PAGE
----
Quite frankly, I’m not even sure what makes a person American and I don’t think anyone else does either. I hold an American passport and spent the years between ages 6 and 26 in the U.S. I’ve lived in six different countries in the past 10 years and as a result, my national identity is slightly muddled. My son is even more confused. He holds an American passport as well but has never lived in the U.S although he’s lived in four different countries in his seven years. He was born in Japan so some days he says that he’s Japanese and now that he lives in Singapore, he sometimes says he’s Singaporean. I’m sure some people would say he’s not American at all.

It might be simpler to say we’re global citizens with ties to more than one country. Truth be told, I’m proud to say I’m Chinese-American with the accent to prove it.

Edited to add this video of Meb Keflezighi on David Letterman:

(2 comments)


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Biopolis Street, Singapore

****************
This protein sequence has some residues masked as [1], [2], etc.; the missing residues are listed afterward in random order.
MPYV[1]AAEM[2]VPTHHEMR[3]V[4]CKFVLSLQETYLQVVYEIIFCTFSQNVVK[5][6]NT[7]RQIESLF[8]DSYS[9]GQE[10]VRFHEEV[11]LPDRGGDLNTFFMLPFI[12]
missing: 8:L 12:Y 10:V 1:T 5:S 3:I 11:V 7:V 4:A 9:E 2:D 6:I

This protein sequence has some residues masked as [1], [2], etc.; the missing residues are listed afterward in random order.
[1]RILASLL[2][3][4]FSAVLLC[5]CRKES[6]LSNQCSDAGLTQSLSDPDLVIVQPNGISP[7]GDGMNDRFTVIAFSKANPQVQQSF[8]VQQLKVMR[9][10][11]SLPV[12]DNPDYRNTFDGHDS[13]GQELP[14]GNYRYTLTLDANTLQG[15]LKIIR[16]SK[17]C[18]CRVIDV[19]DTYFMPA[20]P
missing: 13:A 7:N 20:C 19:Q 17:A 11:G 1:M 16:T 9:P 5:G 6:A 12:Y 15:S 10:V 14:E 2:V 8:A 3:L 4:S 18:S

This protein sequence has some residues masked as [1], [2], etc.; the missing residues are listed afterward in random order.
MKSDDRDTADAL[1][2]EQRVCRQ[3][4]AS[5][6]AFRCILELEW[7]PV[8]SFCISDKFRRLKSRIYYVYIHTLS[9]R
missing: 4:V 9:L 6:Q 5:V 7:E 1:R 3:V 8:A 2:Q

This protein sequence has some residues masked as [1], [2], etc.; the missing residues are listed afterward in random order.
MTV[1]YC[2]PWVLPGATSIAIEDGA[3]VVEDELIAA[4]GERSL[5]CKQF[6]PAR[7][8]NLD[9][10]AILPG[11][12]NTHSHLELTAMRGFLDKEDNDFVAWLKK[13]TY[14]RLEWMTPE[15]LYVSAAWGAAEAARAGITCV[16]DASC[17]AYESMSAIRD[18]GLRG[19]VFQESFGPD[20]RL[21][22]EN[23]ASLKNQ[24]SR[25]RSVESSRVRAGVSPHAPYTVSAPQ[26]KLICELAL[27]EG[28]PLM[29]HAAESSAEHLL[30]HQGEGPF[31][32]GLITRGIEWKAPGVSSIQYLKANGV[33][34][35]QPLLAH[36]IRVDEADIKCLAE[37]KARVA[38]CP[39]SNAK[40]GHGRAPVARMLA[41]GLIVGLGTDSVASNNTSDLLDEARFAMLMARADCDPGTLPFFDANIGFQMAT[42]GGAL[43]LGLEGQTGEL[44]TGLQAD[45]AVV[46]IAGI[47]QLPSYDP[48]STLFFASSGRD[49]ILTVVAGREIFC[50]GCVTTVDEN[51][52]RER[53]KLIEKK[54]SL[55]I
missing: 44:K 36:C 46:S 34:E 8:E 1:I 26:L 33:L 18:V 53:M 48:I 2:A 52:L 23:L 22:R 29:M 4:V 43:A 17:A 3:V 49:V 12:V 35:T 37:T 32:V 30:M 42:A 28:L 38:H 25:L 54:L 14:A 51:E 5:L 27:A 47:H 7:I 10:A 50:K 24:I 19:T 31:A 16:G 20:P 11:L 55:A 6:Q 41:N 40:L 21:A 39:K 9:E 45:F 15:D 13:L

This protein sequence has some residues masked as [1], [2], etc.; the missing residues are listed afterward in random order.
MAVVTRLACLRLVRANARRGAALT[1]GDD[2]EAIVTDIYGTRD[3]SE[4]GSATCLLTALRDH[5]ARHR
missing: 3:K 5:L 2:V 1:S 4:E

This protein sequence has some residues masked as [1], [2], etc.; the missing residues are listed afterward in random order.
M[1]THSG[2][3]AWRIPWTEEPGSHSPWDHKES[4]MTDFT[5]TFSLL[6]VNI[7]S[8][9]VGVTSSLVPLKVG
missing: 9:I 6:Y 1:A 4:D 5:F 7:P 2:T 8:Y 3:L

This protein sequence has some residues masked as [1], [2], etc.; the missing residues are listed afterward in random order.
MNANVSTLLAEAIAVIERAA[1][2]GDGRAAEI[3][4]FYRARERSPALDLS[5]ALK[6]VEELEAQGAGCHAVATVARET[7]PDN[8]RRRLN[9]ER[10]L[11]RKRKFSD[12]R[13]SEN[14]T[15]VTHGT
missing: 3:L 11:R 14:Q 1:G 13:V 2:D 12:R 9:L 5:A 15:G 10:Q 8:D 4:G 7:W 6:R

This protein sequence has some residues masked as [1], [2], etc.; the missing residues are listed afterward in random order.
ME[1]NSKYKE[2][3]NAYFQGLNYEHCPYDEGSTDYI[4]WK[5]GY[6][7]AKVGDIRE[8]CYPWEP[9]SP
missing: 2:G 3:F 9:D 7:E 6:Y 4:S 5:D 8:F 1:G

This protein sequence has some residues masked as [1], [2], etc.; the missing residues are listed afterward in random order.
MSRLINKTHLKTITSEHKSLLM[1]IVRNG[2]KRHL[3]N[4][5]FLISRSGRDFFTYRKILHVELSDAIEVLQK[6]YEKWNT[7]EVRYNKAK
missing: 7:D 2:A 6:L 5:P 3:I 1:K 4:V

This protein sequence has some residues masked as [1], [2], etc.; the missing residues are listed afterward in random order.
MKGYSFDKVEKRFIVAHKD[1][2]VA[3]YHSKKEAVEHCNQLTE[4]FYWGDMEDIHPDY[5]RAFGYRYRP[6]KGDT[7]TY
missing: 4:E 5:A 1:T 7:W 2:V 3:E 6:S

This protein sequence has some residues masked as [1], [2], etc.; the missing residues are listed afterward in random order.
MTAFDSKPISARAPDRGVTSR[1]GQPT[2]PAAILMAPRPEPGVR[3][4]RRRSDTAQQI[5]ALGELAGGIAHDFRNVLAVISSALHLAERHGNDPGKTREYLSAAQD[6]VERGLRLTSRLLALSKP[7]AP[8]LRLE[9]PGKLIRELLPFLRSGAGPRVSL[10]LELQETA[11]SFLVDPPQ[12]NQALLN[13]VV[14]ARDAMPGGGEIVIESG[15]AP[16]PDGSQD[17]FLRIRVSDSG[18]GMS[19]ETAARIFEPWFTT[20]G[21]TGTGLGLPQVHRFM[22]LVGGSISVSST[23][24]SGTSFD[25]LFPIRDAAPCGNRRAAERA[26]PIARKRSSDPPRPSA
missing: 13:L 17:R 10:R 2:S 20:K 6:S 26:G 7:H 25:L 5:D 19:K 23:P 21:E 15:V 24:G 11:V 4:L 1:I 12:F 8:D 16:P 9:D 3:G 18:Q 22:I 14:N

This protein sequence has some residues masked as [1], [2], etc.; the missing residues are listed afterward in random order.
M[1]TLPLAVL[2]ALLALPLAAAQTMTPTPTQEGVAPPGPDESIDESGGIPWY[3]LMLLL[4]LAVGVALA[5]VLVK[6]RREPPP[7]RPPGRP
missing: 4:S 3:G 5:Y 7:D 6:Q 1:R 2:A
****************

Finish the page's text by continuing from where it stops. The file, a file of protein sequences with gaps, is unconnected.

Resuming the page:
by Dr. Hsien-Hsien Lei
Posted July 27, 2009 in DNA Around the World

One of the coolest places in Singapore – Biopolis, centre for biomedical sciences in Asia.

IMG_2768

IMG_2766

The Genome building houses swissnex Singapore (previously Swiss House Singapore) and the Genome Institute of Singapore.

(>> Start a discussion!)


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Is genetic testing useful?

by Dr. Hsien-Hsien Lei
Posted August 31, 2008 in DNA Around the World, DNA Testing, DNA and the Law

In The Malaysia Star today, Dr. Teo Soo Hwang explores genetic testing as it applies to the BRCA gene for breast and ovarian cancer – Can genetic testing be useful? The paper is printing “a series of four articles by the Cancer Research Initiatives Foundation (CARIF) that explores how genes are linked to diseases, the relationship between genes and cancer, and what is genetic testing and counselling.”

By the way, Malaysia’s government is currently considering a DNA Identification Bill that would require people charged with a crime to submit DNA samples. While this type of law is nothing new in other countries, such as the UK, the introduction of this bill in Malaysia at this time is part of a political brouhaha involving opposition figure Anwar Ibrahim who has been accused of sexual misconduct. His supporters fear that if he were forced to give a DNA sample, it would be tampered with and falsely incriminating results would be submitted to the courts.